Larry Efird: If only a Hallmark card could help
I seldom get handwritten notes from students in this age of technology, but I did receive several notes and cards this past week, primarily because of the Christmas season. They contained the normal messages of “peace and good will,” along with poetic words of appreciation, but one note stood out from all the rest. It was from a 10th-grade boy who crudely penned his own words on a test, not on a gilded card from Hallmark.
To sum his message up, which did not fit under the category of “Merry Christmas,” he took the opportunity to tell me that he didn’t think reading books was necessary and we were wasting our time in class talking about history and other “stuff” that didn’t matter. He went on to say that we should be learning more practical things like how to write a check or how to get a job. Why those two things popped in his mind first, I’ll never know, but the bottom line was that I was missing the point in what I was teaching him, and he felt like he was wasting his time in school.
I must confess that I was somewhat caught off guard by his concerns, but also by his tone. I hadn’t noticed any tension in his demeanor prior to his comments, and I figured something must have triggered his remarks. I made an attempt to address his thoughts after the bell rang, but he didn’t want to say much more about it.
This youthful critique was written by a student who is intelligent, but he doesn’t know it. He obviously didn’t know too much on that particular test either, so his grade wasn’t a surprise, but his frustration was. I had no idea he thought my lesson plans were so irrelevant or lame, but I’m glad he told me his true feelings before the end of the semester.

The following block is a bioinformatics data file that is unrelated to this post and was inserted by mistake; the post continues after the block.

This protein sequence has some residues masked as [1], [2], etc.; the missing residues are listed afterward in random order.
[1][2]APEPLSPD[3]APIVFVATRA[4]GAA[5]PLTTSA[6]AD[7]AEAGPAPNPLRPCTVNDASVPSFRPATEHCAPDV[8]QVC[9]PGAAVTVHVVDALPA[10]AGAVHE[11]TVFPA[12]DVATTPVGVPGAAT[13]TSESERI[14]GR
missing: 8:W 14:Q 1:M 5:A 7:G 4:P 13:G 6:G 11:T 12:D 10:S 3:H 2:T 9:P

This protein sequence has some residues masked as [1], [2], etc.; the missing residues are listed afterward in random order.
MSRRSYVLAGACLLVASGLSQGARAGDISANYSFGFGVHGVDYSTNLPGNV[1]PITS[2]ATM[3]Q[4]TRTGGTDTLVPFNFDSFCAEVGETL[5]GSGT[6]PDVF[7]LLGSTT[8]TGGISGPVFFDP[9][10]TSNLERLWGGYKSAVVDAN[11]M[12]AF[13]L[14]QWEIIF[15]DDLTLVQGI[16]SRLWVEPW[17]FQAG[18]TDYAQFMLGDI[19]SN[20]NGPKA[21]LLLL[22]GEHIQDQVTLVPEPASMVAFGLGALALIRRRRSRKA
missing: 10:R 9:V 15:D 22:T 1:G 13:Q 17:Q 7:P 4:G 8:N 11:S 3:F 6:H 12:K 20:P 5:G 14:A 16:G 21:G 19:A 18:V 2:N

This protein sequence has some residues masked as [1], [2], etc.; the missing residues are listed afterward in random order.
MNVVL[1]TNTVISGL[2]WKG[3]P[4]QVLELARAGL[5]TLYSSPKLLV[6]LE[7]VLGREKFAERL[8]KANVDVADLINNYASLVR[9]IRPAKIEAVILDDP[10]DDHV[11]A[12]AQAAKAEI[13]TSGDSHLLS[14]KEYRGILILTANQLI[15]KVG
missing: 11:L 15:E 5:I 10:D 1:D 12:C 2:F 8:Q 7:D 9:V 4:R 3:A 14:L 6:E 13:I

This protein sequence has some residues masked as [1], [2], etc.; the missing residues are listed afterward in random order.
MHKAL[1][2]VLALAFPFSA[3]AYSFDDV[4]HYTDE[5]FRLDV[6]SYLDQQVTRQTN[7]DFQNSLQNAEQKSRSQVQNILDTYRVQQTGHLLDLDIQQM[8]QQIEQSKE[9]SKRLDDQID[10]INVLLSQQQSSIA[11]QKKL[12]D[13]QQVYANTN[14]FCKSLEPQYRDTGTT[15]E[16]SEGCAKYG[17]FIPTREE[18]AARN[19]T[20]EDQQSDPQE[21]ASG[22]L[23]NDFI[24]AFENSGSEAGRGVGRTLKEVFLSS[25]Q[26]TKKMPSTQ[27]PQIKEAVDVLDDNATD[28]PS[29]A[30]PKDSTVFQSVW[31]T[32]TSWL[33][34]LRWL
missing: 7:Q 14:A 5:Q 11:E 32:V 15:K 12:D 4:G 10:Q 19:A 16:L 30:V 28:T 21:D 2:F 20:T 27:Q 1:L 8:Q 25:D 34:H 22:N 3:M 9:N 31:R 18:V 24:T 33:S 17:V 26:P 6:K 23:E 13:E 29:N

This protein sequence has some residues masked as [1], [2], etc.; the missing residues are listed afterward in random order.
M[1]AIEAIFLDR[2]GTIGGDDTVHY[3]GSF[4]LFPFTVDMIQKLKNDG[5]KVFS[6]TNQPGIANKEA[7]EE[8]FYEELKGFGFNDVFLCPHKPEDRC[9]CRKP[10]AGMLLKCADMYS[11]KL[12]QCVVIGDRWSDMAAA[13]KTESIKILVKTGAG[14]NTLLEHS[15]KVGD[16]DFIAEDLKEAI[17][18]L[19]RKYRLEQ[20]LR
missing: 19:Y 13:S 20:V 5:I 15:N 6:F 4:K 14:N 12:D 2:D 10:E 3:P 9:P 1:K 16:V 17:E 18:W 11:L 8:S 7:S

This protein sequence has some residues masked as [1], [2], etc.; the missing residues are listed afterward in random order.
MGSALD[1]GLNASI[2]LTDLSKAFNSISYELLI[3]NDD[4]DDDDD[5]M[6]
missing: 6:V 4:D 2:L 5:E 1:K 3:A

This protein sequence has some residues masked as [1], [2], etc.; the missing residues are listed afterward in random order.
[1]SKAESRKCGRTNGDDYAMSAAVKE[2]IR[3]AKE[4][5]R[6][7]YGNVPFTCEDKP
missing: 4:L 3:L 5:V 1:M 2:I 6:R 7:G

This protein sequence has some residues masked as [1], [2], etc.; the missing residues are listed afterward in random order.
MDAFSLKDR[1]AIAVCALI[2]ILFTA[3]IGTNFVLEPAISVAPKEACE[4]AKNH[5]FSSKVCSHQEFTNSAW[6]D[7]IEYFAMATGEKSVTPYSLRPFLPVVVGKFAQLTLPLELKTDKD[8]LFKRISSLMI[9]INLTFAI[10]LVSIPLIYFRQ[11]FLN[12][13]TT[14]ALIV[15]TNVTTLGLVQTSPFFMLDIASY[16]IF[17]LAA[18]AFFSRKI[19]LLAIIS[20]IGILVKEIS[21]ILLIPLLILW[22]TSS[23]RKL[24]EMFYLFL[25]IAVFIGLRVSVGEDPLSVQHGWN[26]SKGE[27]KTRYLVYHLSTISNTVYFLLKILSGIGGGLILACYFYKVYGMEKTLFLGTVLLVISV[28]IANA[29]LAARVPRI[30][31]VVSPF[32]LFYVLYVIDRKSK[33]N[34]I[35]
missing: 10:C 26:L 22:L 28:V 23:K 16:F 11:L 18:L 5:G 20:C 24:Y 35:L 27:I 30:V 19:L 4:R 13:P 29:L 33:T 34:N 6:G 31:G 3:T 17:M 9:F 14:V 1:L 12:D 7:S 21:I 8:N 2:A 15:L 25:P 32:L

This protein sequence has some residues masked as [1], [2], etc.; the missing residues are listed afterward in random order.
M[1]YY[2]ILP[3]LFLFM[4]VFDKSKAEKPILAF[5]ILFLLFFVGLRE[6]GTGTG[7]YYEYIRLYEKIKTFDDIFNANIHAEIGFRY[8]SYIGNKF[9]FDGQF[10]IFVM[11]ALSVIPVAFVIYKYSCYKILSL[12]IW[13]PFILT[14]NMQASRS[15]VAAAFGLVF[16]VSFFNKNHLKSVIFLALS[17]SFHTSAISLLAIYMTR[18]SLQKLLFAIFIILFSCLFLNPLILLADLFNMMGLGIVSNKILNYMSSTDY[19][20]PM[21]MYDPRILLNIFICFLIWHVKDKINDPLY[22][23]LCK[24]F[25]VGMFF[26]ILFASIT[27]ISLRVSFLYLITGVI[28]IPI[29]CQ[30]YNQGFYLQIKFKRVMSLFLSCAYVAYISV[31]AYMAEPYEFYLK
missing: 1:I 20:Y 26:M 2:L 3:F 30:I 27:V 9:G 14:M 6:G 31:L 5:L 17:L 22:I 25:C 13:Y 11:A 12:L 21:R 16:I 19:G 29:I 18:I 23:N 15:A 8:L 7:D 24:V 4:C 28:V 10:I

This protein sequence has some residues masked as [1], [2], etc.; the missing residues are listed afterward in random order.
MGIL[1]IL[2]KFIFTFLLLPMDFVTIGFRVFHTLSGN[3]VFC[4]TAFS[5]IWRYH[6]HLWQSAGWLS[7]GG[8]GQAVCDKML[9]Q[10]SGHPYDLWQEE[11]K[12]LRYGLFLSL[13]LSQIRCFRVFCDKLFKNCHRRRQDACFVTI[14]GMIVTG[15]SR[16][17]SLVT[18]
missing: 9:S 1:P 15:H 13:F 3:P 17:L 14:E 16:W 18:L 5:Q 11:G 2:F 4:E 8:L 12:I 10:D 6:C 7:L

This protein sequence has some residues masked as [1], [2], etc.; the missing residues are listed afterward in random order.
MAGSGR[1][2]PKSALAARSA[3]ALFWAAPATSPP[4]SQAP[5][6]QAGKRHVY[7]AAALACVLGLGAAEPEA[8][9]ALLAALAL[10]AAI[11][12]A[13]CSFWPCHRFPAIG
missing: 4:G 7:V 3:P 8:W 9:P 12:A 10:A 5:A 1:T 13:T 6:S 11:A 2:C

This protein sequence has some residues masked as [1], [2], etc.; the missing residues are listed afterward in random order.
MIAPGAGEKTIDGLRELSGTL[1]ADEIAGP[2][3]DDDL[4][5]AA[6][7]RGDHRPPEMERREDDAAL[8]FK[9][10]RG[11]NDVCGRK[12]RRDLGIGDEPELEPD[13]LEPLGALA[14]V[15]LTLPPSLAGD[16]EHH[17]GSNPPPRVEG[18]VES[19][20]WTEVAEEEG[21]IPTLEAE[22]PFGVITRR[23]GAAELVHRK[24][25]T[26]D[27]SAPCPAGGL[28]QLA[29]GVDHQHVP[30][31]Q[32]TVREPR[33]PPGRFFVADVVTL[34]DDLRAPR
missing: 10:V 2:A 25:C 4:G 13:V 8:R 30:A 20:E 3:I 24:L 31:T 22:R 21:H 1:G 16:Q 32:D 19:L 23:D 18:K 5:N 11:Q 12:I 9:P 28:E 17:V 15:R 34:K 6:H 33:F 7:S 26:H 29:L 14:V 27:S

What is a teacher to do about a kid who thinks education is not just impractical, but stupid? When all else fails, I usually get advice from my students. They can be quite insightful and amazing on such occasions. They don’t have much trouble shooting straight when I ask them to do so. That’s one more reason I love working with teenagers.
I shared his comments, but not his name of course, with an honors class. I wanted to know how they thought I should respond. They started confessing that they, too, had experienced similar feelings about school at times. Most of them do not enjoy reading the classics because they are so wordy and archaic, but they have learned how to “grin and bear it” for a higher purpose.
One young lady, who sits at the back of the room and who chooses all of her words judiciously, raised her hand and offered the following comments. “Well. You can tell him that you appreciate his honesty, and that he is entitled to his own opinion. But you should also tell him that if he wants to make good grades, then he has to do the work. If he doesn’t care about his grades, then he doesn’t have to do the work.”
Another issue at play is that this young man did tell me how stupid he thinks he is. He did not have a definitive answer about why he thought that of himself, but he just doesn’t see the point of reading novels or writing papers at this point in his life.
I remember feeling the same way about trigonometry and chemistry when I was his age. I also remember telling a Hebrew professor in a graduate level class that the translation of a certain phrase made no sense to me, and he knew I was unhappy with his explanation — and his particular course. I had done poorly on an assignment, and I had not slept well the night before — a somewhat lethal combination for objective articulation.
I wish I had a Hallmark card for students who are frustrated with school, with themselves, and with life. Maybe it should simply read, “Life is hard — but you are smart, and you are strong.”
Larry Efird teaches at A.L. Brown High School in Kannapolis.